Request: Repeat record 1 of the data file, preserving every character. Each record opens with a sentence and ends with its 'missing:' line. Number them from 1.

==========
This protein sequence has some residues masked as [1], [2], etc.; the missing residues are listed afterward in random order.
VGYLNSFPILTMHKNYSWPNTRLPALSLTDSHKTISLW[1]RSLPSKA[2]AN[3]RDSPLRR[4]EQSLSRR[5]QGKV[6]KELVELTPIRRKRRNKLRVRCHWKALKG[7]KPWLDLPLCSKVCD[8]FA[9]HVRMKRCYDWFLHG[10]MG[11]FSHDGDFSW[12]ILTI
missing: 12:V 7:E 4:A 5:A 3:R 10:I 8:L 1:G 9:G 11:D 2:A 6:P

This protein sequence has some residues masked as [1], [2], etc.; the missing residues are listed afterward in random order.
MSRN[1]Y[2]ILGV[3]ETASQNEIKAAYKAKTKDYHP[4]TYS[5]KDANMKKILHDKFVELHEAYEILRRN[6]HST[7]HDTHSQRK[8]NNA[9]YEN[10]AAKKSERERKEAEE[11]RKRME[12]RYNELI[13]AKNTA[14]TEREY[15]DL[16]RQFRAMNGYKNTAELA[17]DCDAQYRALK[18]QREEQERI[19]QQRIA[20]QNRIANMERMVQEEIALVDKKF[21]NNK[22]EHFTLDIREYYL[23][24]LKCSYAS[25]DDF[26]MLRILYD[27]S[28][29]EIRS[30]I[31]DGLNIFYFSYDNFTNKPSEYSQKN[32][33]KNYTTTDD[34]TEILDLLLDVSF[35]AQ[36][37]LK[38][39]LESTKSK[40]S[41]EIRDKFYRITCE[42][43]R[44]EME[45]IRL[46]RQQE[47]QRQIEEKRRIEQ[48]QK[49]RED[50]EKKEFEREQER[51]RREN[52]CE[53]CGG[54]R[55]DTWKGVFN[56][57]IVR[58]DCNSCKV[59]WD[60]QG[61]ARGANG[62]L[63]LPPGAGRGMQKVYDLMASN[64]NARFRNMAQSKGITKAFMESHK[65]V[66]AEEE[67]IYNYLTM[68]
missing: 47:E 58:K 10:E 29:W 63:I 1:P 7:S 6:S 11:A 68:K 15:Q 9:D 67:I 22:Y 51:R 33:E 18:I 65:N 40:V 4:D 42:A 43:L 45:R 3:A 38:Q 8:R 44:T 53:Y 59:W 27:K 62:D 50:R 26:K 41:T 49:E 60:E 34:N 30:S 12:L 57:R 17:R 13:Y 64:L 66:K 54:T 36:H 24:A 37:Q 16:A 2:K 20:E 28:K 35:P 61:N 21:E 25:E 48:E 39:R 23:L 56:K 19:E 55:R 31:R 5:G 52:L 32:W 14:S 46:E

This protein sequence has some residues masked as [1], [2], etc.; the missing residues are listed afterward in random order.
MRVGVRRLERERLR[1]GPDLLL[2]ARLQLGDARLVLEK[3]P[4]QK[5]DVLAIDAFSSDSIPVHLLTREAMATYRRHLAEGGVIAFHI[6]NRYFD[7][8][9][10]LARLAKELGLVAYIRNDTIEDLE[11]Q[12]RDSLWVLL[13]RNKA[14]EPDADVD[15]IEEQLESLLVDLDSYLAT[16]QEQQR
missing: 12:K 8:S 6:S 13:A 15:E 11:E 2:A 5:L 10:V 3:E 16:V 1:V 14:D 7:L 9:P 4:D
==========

This protein sequence has some residues masked as [1], [2], etc.; the missing residues are listed afterward in random order.
VGYLNSFPILTMHKNYSWPNTRLPALSLTDSHKTISLW[1]RSLPSKA[2]AN[3]RDSPLRR[4]EQSLSRR[5]QGKV[6]KELVELTPIRRKRRNKLRVRCHWKALKG[7]KPWLDLPLCSKVCD[8]FA[9]HVRMKRCYDWFLHG[10]MG[11]FSHDGDFSW[12]ILTI
missing: 12:V 7:E 4:A 5:A 3:R 10:I 8:L 1:G 9:G 11:D 2:A 6:P